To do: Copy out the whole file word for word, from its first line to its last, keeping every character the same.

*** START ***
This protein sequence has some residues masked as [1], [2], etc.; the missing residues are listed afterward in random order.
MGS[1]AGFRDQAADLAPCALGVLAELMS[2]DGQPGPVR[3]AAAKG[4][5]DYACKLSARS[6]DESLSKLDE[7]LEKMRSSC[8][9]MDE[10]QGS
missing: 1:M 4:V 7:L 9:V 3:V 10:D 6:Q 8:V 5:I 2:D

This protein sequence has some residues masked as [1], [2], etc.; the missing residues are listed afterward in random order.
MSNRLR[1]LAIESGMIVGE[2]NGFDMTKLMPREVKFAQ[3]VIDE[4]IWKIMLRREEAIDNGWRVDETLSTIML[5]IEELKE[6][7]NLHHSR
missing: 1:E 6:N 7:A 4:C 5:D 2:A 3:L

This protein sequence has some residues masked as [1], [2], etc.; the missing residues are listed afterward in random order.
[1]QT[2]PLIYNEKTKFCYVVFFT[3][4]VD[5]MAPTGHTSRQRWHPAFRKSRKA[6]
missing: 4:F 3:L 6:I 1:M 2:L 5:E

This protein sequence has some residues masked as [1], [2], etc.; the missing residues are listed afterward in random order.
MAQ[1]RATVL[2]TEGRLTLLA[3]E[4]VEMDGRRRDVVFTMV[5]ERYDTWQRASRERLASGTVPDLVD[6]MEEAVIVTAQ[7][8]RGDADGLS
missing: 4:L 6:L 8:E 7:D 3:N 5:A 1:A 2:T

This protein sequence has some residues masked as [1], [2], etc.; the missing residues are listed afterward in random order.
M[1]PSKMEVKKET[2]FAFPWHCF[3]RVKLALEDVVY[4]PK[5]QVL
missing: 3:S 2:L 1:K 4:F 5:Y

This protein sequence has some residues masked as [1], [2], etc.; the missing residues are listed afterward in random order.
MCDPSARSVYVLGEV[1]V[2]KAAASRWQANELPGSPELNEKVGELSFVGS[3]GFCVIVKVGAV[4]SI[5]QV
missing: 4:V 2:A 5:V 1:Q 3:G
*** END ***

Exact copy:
This protein sequence has some residues masked as [1], [2], etc.; the missing residues are listed afterward in random order.
MGS[1]AGFRDQAADLAPCALGVLAELMS[2]DGQPGPVR[3]AAAKG[4][5]DYACKLSARS[6]DESLSKLDE[7]LEKMRSSC[8][9]MDE[10]QGS
missing: 1:M 4:V 7:L 9:V 3:V 10:D 6:Q 8:V 5:I 2:D

This protein sequence has some residues masked as [1], [2], etc.; the missing residues are listed afterward in random order.
MSNRLR[1]LAIESGMIVGE[2]NGFDMTKLMPREVKFAQ[3]VIDE[4]IWKIMLRREEAIDNGWRVDETLSTIML[5]IEELKE[6][7]NLHHSR
missing: 1:E 6:N 7:A 4:C 5:D 2:A 3:L

This protein sequence has some residues masked as [1], [2], etc.; the missing residues are listed afterward in random order.
[1]QT[2]PLIYNEKTKFCYVVFFT[3][4]VD[5]MAPTGHTSRQRWHPAFRKSRKA[6]
missing: 4:F 3:L 6:I 1:M 2:L 5:E

This protein sequence has some residues masked as [1], [2], etc.; the missing residues are listed afterward in random order.
MAQ[1]RATVL[2]TEGRLTLLA[3]E[4]VEMDGRRRDVVFTMV[5]ERYDTWQRASRERLASGTVPDLVD[6]MEEAVIVTAQ[7][8]RGDADGLS
missing: 4:L 6:L 8:E 7:D 3:N 5:A 1:A 2:T

This protein sequence has some residues masked as [1], [2], etc.; the missing residues are listed afterward in random order.
M[1]PSKMEVKKET[2]FAFPWHCF[3]RVKLALEDVVY[4]PK[5]QVL
missing: 3:S 2:L 1:K 4:F 5:Y

This protein sequence has some residues masked as [1], [2], etc.; the missing residues are listed afterward in random order.
MCDPSARSVYVLGEV[1]V[2]KAAASRWQANELPGSPELNEKVGELSFVGS[3]GFCVIVKVGAV[4]SI[5]QV
missing: 4:V 2:A 5:V 1:Q 3:G